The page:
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Here we take a closer look at the Medical Training Initiative (MTI), a placement scheme for more junior overseas doctors to come to the UK to receive training and development within the NHS. To be eligible for an MTI post, certain criteria must be met. These are summarised below along with a broad look the following: What is the Medical Training Initiative? What training will I receive through the MTI? Am I eligible for an MTI post? What does the application process for the MTI involve? What are the advantages and disadvantages of the MTI? Do I need a visa for the MTI? How can I use the MTI for GMC registration? How much will I be paid throughout the MTI? What is the full process for MTI? I’ve completed the MTI, what’s next? Skip ahead to the relevant section if you know what you’re looking for. The Medical Training Initiative The Medical Training Initiative, or MTI, is a training programme that provides junior doctors from all over the world the opportunity to gain clinical training and development in the UK for a maximum of 24 months. The MTI as a training scheme is mutually beneficial for both junior doctors and the NHS, in that doctors from several countries and specialisms around the world can work and train in the UK, gaining knowledge and experience which they can take back to their home country, while giving NHS Trusts a high-quality, longer-term alternative for unfilled training vacancies and rota gaps. Training The training provided through the MTI scheme will vary between programmes; however, it will typically follow the CCT curriculum (Certificate of Completion of Training). The level of training will be highly dependent on the doctor’s interests, competence and the training available within the placement hospital. At the beginning of each placement, doctors are allocated an Educational Supervisor who will help to set the doctor’s specific training objectives to meet over the 24 months of the placement. Eligibility The MTI has been designed specifically with junior doctors in mind, therefore sponsorship will not be offered to consultants, specialty doctors or for locum-appointed service posts (LAS). The criteria also differ among MTI programmes, so eligibility criteria should be checked directly with the Royal College before applying. However, the general elements of eligibility include the following: Country requirements - priority is given to doctors from countries classified as low income or lower middle income by the World Bank. Doctors from outside of these countries may also apply, but there may be a long wait time and no guarantee of acceptance. Evidence of skills and knowledge – the requirements for evidence of skills and knowledge vary based on the MTI programme, but the potential requirements for evidence of skills and knowledge include: PLAB exams Part 1 of relevant Royal College exam e.g. MRCP Specialist qualifications from your home country Evidence of English language skills - almost all MTI programs accept what test is approved by the GMC, meaning either of the IELTS or OET can be used for MTI. Sufficient clinical experience - most MTI programmes will require a minimum of three years' experience, including one year of internship and one year in the relevant specialty. Active medical practice - candidates must have been actively practicing clinically for at least three out of the last five years including the past 12 months before the application as well as throughout the application process. The Application Process There are two ways to join the MTI programme: Apply for an MTI-match programme – certain specialisms have programmes which match doctors to a job. For these, you apply for the relevant programme, providing the necessary documentation. If your application is successful, you will be allocated a suitable job, which can take up to 12 months. Find an NHS job before applying for the MTI – in cases where specialties do not have an established match programme, candidates are required to apply directly for an NHS post. Once the candidate has been accepted for the role, they can then apply for the MTI scheme through the relevant Royal College. If you would like to know more about finding NHS posts for the MTI scheme, you can get in touch with us here. Specialties may use either, or a combination of these two methods, so we suggest visiting the Royal College and searching for their information on the MTI scheme. The availability of MTI posts will vary between each Royal College, as certain specialties are more consultant-led, meaning there are fewer training posts for junior doctors. Once again, we suggest finding out more from the relevant Royal College. Advantages and Disadvantages of the MTI Scheme Advantages Training – MTI doctors will receive training and development support in their clinical, communication and leadership skills, as well as supervision by a consultant. You will also have the opportunity to create a training plan with the support of an Educational Supervisor. Reduced cost – for posts that accept specialist qualifications from the applicant’s home country, the associated costs are lower as you will not have to pay for the PLAB or Royal College exams which can be costly, especially where retakes are needed Alternative to PLAB and the Royal College – As some posts accept a candidate’s specialist qualifications from overseas, this allows you to bypass the Royal College and PLAB exams (N.B. if you have passed both parts of PLAB or ever failed either of the exams, you are not eligible for MTI) Diploma of UK Medical Practice - If you complete an MTI post that is at least 12 months long, with the Royal College of Physicians (RCP) or the Royal College of Paediatrics and Child Health (RCPCH), you can apply for the DipUKMP, a professional diploma which can be used as part of the portfolio of evidence required for specialist registration (CESR or CESR-CP). Disadvantages Not all posts are paid - Some MTI posts require you to secure funding for your training, for example through scholarships or funding from an organisation in your home country, such as a government agency or university (N.B. personal funds cannot be used). Junior posts – More senior doctors wanting to take this route to the UK will receive a lower salary and more junior role than if taking the postgraduate route. British citizenship or ILR - For doctors who wish to make a permanent move to the UK, the 12-24 months spent in the UK on the MTI scheme will not count towards the 5-year requirement for British citizenship or indefinite leave to remain (ILR). Return to home country – at the end of the 24-month period, MTI doctors are legally required to leave the UK and return to their home country. MTI Posts Offer Tier 5 Visas MTI candidates require a Tier 5 visa to travel to the UK. Applications for the visa can only be made after receiving the Certificate of Sponsorship. Applications for Tier 5 visas must be made from your home country (or the country you work in), but never from the UK. The visa must only be used for travel to the UK at the beginning of the placement and will activate after your arrival, lasting for exactly two years from your arrival date. Please note that Tier 5 visas cannot be extended. GMC Registration All doctors practicing in the UK MUST be registered with the GMC. For MTI candidates, registration is typically supported by the Royal College, but some NHS Trusts also have the right to register MTI doctors. English Language Testing As always with GMC registration, candidates will also need to provide evidence of English language skills. This can be done by passing either the IELTS (International English Language Testing System) or the OET (OET – Occupational English Test). Detailed guides to these tests can be found below: IELTS – a guide for overseas doctors OET – a guide for overseas doctors Pay Received for MTI Posts MTI posts are either paid, or candidates are required to secure funding for their placement as detailed above. Where the placements are paid, the salary received by the MTI doctor corresponds to trainees at a similar level in the UK. All trainees can expect to commence their MTI training at an equivalent salary to ST3 level. Some hospitals may take prior international experience into account while others do not. This is at the discretion of the hospital and not the Royal College. Hospitals can also decide whether to employ MTI doctors under the 2002 or 2016 junior doctor contract, which have slightly different pay scales. Therefore, it's best to verify as early as possible where your placement will be paid, whether your prior experience will be taken into account, and under what pay scale you will be paid. Steps through MTI We’ve detailed the general processes involved in MTI below, from a candidate’s initial application for a post, to their final interview with the Royal College after gaining GMC registration: I’ve completed the MTI, what’s next? Ordinarily, on completion of the MTI scheme, doctors return to their home country with the training and experience they gained from working in the NHS. Some doctors may want to remain in the UK after completing the MTI for a number of reasons. This can be done if the doctor finds another NHS post, in which case, they may be able to switch from the Tier 5 visa to the Tier 2 Health and Care Worker visa. For more information on the Health and Care Worker Visa, please see here. If you want to find another NHS post after completing the MTI, applying for your first NHS job follows the same process as any other doctor. You will need to consider what job it is you would like to obtain and what location in the UK you would prefer to relocate to. For guidance on jobs in your specialty in the UK, please see our IMG Resources library. Once you are ready to start the application process you can get in touch with us – IMG Connect can offer you expert advice and representation throughout the recruitment and relocation process. For regular news and updates on the Royal Colleges, GMC registration and working in the NHS, follow us on social media and join the conversation below:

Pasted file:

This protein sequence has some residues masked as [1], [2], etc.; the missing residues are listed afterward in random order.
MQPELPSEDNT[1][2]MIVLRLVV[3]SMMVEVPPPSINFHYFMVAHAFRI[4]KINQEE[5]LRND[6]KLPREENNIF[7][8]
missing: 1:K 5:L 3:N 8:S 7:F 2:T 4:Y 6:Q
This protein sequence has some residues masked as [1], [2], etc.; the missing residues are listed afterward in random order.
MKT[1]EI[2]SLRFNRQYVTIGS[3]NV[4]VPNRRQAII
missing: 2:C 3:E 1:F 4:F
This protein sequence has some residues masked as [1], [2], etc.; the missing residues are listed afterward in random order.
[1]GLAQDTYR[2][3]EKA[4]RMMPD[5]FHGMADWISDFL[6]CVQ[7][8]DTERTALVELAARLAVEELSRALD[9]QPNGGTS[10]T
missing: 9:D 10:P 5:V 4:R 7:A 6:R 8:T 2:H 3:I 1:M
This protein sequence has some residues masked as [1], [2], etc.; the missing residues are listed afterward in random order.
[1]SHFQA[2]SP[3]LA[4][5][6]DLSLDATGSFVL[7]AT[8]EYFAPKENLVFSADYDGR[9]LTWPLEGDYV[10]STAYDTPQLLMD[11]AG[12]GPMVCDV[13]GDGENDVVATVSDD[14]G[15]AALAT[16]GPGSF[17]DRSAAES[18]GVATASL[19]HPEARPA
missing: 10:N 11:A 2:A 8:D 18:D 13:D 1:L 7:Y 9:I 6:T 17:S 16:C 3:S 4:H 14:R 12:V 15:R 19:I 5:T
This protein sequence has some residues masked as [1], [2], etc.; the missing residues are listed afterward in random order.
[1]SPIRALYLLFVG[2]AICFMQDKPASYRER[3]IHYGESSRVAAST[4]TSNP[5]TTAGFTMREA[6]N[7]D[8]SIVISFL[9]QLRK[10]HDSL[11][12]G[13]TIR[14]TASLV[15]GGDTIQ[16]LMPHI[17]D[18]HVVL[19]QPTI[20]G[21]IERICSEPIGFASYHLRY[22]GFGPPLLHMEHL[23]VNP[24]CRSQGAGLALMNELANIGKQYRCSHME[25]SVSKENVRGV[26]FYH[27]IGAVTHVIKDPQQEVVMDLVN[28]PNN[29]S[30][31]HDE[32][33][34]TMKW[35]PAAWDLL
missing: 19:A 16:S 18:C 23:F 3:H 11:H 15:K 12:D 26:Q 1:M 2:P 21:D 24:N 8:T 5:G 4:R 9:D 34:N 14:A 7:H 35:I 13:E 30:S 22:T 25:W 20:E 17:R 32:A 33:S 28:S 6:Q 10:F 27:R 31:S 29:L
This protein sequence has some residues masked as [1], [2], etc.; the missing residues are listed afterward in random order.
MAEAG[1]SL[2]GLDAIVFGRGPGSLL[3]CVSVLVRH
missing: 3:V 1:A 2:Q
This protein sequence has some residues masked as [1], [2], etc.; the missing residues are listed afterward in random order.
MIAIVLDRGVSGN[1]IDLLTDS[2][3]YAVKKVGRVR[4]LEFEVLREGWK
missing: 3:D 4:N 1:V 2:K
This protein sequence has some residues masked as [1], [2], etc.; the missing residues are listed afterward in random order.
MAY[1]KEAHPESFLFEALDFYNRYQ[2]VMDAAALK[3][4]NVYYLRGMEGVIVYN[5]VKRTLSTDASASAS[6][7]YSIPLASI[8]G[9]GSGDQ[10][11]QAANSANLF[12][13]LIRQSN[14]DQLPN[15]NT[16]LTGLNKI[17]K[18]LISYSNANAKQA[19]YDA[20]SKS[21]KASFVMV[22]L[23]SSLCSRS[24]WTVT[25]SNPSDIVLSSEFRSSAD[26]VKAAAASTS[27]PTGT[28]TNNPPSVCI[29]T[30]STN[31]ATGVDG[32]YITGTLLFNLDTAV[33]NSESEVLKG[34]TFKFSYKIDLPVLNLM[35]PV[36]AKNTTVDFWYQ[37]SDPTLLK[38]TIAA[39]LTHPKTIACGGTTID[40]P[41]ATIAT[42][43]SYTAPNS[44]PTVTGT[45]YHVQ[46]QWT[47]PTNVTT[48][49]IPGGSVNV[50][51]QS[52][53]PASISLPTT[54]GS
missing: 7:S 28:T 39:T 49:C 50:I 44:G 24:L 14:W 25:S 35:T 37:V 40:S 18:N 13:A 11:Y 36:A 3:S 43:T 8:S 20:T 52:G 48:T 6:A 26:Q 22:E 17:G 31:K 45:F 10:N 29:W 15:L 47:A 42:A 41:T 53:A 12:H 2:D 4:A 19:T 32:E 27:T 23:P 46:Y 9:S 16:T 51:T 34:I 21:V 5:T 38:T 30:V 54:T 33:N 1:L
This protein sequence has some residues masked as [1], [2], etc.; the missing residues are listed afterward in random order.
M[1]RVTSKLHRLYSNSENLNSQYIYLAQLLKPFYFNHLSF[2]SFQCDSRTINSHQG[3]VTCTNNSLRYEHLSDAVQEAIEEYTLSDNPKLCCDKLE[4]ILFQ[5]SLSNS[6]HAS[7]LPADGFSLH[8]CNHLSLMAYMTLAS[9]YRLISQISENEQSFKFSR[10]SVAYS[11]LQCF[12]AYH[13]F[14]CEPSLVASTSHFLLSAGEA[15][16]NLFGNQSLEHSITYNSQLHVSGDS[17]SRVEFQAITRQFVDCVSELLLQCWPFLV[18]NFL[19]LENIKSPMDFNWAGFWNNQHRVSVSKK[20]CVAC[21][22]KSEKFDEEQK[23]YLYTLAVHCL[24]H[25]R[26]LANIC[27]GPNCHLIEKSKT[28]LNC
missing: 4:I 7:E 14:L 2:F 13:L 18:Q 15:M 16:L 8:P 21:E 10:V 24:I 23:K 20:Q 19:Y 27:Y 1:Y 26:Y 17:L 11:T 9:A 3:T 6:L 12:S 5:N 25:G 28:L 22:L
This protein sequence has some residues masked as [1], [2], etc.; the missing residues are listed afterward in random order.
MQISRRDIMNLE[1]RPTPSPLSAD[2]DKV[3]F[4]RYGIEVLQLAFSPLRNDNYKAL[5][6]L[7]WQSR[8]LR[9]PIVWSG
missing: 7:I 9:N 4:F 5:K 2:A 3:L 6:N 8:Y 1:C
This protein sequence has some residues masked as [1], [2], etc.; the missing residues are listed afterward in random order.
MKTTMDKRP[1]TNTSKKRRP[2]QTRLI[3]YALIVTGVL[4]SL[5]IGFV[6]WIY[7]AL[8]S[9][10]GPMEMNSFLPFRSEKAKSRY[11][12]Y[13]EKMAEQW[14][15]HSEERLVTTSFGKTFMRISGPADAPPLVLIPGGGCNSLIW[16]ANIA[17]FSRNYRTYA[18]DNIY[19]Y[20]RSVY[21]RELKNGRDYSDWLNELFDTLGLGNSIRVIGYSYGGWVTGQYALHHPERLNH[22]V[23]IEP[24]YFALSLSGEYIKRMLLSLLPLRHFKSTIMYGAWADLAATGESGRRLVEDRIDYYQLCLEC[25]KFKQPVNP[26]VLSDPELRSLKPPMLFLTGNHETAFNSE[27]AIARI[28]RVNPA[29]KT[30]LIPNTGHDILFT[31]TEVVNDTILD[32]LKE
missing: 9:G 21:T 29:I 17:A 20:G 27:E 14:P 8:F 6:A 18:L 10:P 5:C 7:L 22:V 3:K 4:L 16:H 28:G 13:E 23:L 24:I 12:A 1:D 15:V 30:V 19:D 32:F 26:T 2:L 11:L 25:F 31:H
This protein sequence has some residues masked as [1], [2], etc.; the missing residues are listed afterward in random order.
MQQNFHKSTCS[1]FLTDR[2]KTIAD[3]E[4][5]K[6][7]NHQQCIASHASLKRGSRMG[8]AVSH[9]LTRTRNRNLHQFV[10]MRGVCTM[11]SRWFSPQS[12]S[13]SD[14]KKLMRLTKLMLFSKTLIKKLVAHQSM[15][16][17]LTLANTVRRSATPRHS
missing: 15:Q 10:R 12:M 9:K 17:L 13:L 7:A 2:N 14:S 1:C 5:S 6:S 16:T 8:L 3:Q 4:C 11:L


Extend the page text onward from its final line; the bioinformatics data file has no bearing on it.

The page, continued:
Are you an overseas psychiatrist looking to move to the UK? Have you always wanted to hear first-hand the experiences of an international psychiatrist who has been through the process, from receiving full GMC registration to securing an NHS job and relocating to the UK? IMG Stories is our series introducing you to international doctors who we have helped to relocate to the UK - sharing their personal journeys from working overseas to securing a new job as a doctor in the NHS. Today we introduce Francesco Spadaro, a brilliant consultant psychiatrist who relocated to the UK from Italy. Francesco has been living and working in the UK after receiving full GMC with specialist registration. He is now working in the NHS at Central and North West London NHS Foundation Trust, where he is making a positive impact on the service and the wider community. Tell us about yourself - what should the IMG community know about Francesco Spadaro? My work is my passion. I really love the clinical aspect of it, especially talking with patients. I enjoy trying to help my patients as much as I can and giving them a hope in trying to improve their clinical condition. No matter who they are, where they come from, or how serious is their disorder may be. At the same time, studying and looking at how the mind works has always been such an important part of my life. What motivated you to move to the UK? I was very keen to move to the UK. London is such a special place and completely unique in my opinion. The city is so open and inclusive and really encourages you to get involved in so many ways. This was a really big motivating factor for me. Was Brexit an issue for you at all? It was definitely something to consider, but I was lucky enough to be able to anticipate my leave at my previous job in order to avoid any potential Brexit complications. How did you find a general adult psychiatry job within the NHS? I personally found IMG Connect to be a great help on this. The team really encouraged me with lots of advice and suggestions on how I could tailor my CV to specific roles I was applying to. Most importantly, they really listened and took into consideration all of my needs and difficulties. They go far beyond any of the simple questions you may have for them and cover all angles, including things you may not have considered yourself! Tell us about a day in the life of an international General Adult Psychiatrist. I work in a secondary care, Community Services facility. We work in teams which cover several boroughs and are led by a senior practitioner, ans supported by health professionals with a range of expertise: nurses, social workers, support workers, psychologists and NGO volunteers. We start each day with an MDT (multi-disciplinary team meeting) where we discuss our first assessments, feedback and cases with cause for concern. The great thing about these meetings is that we're all equally involved - everyone participates, sharing knowledge specific to their experience and role. Consultants are involved in the most severe cases. They will also have slots where they will supervise trainee GPs and junior doctors. We also have lots of meetings throughout the week: scientific meetings, journal clubs and meetings concerning the organisation. Sometimes it feels like there are too many meetings, but I'm still getting used to the differences between the UK and Italian healthcare systems. Tell us about your journey to the UK... It was really quick! Once I'd passed had my interview and been offered the job, I just organised my affairs and hopped on the plane. Of course COVID-19 complicated things, but that was the case for everyone in almost every country at the time. What has been your experience working with IMG Connect? My experience with IMG Connect has been excellent. They carefully listened to my needs and requests and were always able to offer me appropriate jobs along my requests. They also prepared me in coping with any type of difficulties I would face in regards to relocation to London and my new role in the NHS. They were such a solid presence throughout this process for me and were always there to offer support, both before I had the job and afterwards. Within the IMG Connect team, I would like to take this opportunity to thank Ruaihdri MacKay in particular, who is an excellent professional recruitment consultant. He was a wealth of guidance, advice and support for me during, and also after, my entire recruitment and relocation. He showed what I consider a unique commitment, dedication and foresight and completely kept me at ease with his justified optimism and knowlegde of the steps in my journey. I was really lucky to have him on my side. How are you settling into life in the UK? Things were a little difficult to begin with due to the COVID-19 restrictions, but things have really eased and I'm enjoying living here. What’s next for you now that you’re working in the UK? At the moment I'm still settling in, learning a lot about the UK's system and procedures. Once things have settled a little more for me, I'd like to see whether I can incorporate some teaching or lecturing work into my career path in the UK. What’s been the biggest challenge you’ve faced in moving to the UK? One of the challenges I've faced has been finding really affordable housing, but this was expected in moving to such a large and popular city as London. Have you experienced any culture shocks living in the UK? I wouldn't consider it so much of a cultural shock, instead I'm pleasantly surprised by the opportunity to work with such a diverse range of people. It really is a special experience that connects you to cultures and people all over the world. What have you missed about Italy the most? Most of all, I miss the lifelong friends I've made in Italy. Do you have any tips or advice for international doctors who want to move to the UK? I would just say, do it. Take a chance and live the experience! Moving to live and work in the UK is a big decision to make but can be massively rewarding in many ways. International doctors have the chance to find a new home and the NHS presents an incredible opportunity to secure rewarding jobs, progress within their field and explore adjacent opportunities such as CESR (for non-EEA doctors), writing publications and research. Whatever route an overseas doctor may take on their journey to the UK, IMG Connect is here to support them through every step and welcome them to the IMG Connect family.